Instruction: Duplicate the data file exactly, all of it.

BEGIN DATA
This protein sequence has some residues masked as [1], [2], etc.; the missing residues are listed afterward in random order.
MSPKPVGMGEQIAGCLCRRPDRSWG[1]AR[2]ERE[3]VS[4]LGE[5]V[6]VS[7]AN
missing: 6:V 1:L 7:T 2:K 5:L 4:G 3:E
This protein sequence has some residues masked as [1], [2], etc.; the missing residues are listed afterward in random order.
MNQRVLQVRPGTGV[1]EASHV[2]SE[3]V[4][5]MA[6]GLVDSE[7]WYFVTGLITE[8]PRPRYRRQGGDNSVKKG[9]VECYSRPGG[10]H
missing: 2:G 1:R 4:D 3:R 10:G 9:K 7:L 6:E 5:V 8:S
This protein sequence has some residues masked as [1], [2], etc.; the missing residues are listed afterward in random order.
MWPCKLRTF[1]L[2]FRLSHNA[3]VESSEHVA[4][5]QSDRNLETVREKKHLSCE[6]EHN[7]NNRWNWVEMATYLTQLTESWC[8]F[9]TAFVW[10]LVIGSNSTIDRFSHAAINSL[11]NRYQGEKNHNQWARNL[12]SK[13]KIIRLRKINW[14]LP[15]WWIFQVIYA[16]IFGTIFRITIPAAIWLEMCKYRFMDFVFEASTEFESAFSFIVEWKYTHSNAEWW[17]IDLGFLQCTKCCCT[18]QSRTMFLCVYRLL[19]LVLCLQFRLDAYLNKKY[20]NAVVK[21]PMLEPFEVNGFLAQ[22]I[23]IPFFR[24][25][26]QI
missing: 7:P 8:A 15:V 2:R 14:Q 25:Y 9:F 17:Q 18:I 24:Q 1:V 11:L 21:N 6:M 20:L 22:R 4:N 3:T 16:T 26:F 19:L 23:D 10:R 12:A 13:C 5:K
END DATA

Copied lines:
This protein sequence has some residues masked as [1], [2], etc.; the missing residues are listed afterward in random order.
MSPKPVGMGEQIAGCLCRRPDRSWG[1]AR[2]ERE[3]VS[4]LGE[5]V[6]VS[7]AN
missing: 6:V 1:L 7:T 2:K 5:L 4:G 3:E
This protein sequence has some residues masked as [1], [2], etc.; the missing residues are listed afterward in random order.
MNQRVLQVRPGTGV[1]EASHV[2]SE[3]V[4][5]MA[6]GLVDSE[7]WYFVTGLITE[8]PRPRYRRQGGDNSVKKG[9]VECYSRPGG[10]H
missing: 2:G 1:R 4:D 3:R 10:G 9:K 7:L 6:E 5:V 8:S
This protein sequence has some residues masked as [1], [2], etc.; the missing residues are listed afterward in random order.
MWPCKLRTF[1]L[2]FRLSHNA[3]VESSEHVA[4][5]QSDRNLETVREKKHLSCE[6]EHN[7]NNRWNWVEMATYLTQLTESWC[8]F[9]TAFVW[10]LVIGSNSTIDRFSHAAINSL[11]NRYQGEKNHNQWARNL[12]SK[13]KIIRLRKINW[14]LP[15]WWIFQVIYA[16]IFGTIFRITIPAAIWLEMCKYRFMDFVFEASTEFESAFSFIVEWKYTHSNAEWW[17]IDLGFLQCTKCCCT[18]QSRTMFLCVYRLL[19]LVLCLQFRLDAYLNKKY[20]NAVVK[21]PMLEPFEVNGFLAQ[22]I[23]IPFFR[24][25][26]QI
missing: 7:P 8:A 15:V 2:R 14:Q 25:Y 9:F 17:Q 18:I 24:Q 1:V 11:L 21:N 6:M 20:L 22:R 4:N 3:T 16:T 26:F 19:L 23:D 10:R 12:A 13:C 5:K